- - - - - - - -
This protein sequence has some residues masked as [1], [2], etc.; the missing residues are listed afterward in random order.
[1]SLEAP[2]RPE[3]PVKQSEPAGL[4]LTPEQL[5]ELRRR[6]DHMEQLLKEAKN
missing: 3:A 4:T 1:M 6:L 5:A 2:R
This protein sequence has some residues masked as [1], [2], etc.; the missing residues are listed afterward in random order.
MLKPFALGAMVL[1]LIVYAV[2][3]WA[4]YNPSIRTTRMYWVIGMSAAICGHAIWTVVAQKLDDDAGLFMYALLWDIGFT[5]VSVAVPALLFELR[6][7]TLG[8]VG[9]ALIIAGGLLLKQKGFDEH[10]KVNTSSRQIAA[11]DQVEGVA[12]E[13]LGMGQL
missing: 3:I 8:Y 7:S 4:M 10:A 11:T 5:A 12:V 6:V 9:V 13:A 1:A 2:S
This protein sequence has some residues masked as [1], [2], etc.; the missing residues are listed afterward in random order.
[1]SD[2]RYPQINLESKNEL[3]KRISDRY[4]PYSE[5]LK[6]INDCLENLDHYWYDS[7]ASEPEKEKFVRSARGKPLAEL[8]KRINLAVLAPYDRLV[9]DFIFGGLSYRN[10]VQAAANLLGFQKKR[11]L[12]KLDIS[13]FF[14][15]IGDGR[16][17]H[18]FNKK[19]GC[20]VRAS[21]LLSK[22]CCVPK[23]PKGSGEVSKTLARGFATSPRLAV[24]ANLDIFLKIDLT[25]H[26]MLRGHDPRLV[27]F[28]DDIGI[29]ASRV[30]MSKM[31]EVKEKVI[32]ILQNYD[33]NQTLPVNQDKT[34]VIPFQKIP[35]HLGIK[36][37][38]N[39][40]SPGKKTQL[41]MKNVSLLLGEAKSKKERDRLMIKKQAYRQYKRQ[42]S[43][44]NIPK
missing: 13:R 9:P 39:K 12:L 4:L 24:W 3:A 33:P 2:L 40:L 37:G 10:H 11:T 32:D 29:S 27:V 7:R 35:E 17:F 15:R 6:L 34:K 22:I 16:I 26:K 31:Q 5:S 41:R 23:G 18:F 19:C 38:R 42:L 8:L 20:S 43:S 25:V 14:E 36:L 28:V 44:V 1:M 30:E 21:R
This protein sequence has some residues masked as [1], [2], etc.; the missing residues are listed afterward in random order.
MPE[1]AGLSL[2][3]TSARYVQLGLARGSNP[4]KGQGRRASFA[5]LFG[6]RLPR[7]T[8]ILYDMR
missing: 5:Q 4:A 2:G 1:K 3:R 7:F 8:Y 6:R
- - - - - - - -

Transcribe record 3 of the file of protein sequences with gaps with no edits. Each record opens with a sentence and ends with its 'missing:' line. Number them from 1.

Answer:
This protein sequence has some residues masked as [1], [2], etc.; the missing residues are listed afterward in random order.
[1]SD[2]RYPQINLESKNEL[3]KRISDRY[4]PYSE[5]LK[6]INDCLENLDHYWYDS[7]ASEPEKEKFVRSARGKPLAEL[8]KRINLAVLAPYDRLV[9]DFIFGGLSYRN[10]VQAAANLLGFQKKR[11]L[12]KLDIS[13]FF[14][15]IGDGR[16][17]H[18]FNKK[19]GC[20]VRAS[21]LLSK[22]CCVPK[23]PKGSGEVSKTLARGFATSPRLAV[24]ANLDIFLKIDLT[25]H[26]MLRGHDPRLV[27]F[28]DDIGI[29]ASRV[30]MSKM[31]EVKEKVI[32]ILQNYD[33]NQTLPVNQDKT[34]VIPFQKIP[35]HLGIK[36][37][38]N[39][40]SPGKKTQL[41]MKNVSLLLGEAKSKKERDRLMIKKQAYRQYKRQ[42]S[43][44]NIPK
missing: 13:R 9:P 39:K 12:L 4:L 24:W 3:A 33:P 2:L 40:L 37:G 10:H 11:T 32:D 29:S 27:V 7:R 35:E 17:F 15:R 6:L 34:K 22:I 16:I 26:K 31:Q 5:S 41:R 23:G 18:F 19:C 38:R 42:L 8:L 20:S 43:S 25:V 14:E 36:L 28:V 44:V 1:M 30:E 21:R